Unix Shell Advanced: Setup

You need to download some files to follow this lesson:

  1. Download data-shell.zip and move the file to your Desktop.
  2. Unzip/extract the file (ask your instructor if you need help with this step). You should end up with a new folder called data-shell on your Desktop.
  3. Open a terminal and type cd, then press the Enter key. That last step will make sure you start with your home folder as your working directory.

In the lesson, you will find out how to access the data in this folder.

Where to type commands: How to open a new shell

The shell is a program that enables us to send commands to the computer and receive output. It is also referred to as the terminal or command line.

Some computers include a default Unix Shell program. The steps below describe some methods for identifying and opening a Unix Shell program if you already have one installed. There are also options for identifying and downloading a Unix Shell program, a Linux/UNIX emulator, or a program to access a Unix Shell on a server.

If none of the options below address your circumstances, try an online search for: Unix shell [your computer model] [your operating system].


The default Unix Shell for Linux operating systems is usually Bash. On most versions of Linux, it is accessible by running the (Gnome) Terminal or (KDE) Konsole or xterm, which can be found via the applications menu or the search bar. If your machine is set up to use something other than Bash, you can run it by opening a terminal and typing bash.


For a Mac computer running macOS Mojave or earlier releases, the default Unix Shell is Bash. For a Mac computer running macOS Catalina or later releases, the default Unix Shell is Zsh. Your default shell is available via the Terminal program within your Utilities folder.

To open Terminal, try one or both of the following:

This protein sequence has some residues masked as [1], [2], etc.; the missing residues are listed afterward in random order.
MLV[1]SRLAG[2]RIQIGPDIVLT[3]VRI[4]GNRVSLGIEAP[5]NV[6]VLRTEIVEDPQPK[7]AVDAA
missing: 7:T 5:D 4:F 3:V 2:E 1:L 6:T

• In Finder, select the Go menu, then select Utilities. Locate Terminal in the Utilities folder and open it.
  • Use the Mac ‘Spotlight’ computer search function. Search for: Terminal and press Return.

To check if your machine is set up to use something other than Bash, type echo $SHELL in your terminal window.

If your machine is set up to use something other than Bash, you can run it by opening a terminal and typing bash.


How to Use Terminal on a Mac


Computers with Windows operating systems do not automatically have a Unix Shell program installed. In this lesson, we encourage you to use an emulator included in Git for Windows, which gives you access to both Bash shell commands and Git. If you are attending a Software Carpentry workshop session, it is likely you have already received instructions on how to install Git for Windows.

Once installed, you can open a terminal by running the program Git Bash from the Windows start menu.

Other solutions are available for running Bash commands on Windows. There is now a Bash shell command-line tool available for Windows 10. Additionally, you can run Bash commands on a remote computer or server that already has a Unix Shell, from your Windows machine. This can usually be done through a Secure Shell (SSH) client. One such client available for free for Windows computers is PuTTY. See the reference below for information on installing and using PuTTY, using the Windows 10 command-line tool, or installing and using a Unix/Linux emulator.


For advanced users, you may choose one of the following alternatives:

*Please note that commands in the Windows Subsystem for Linux (WSL) or Cygwin may differ slightly from those shown in the lesson or presented in the workshop.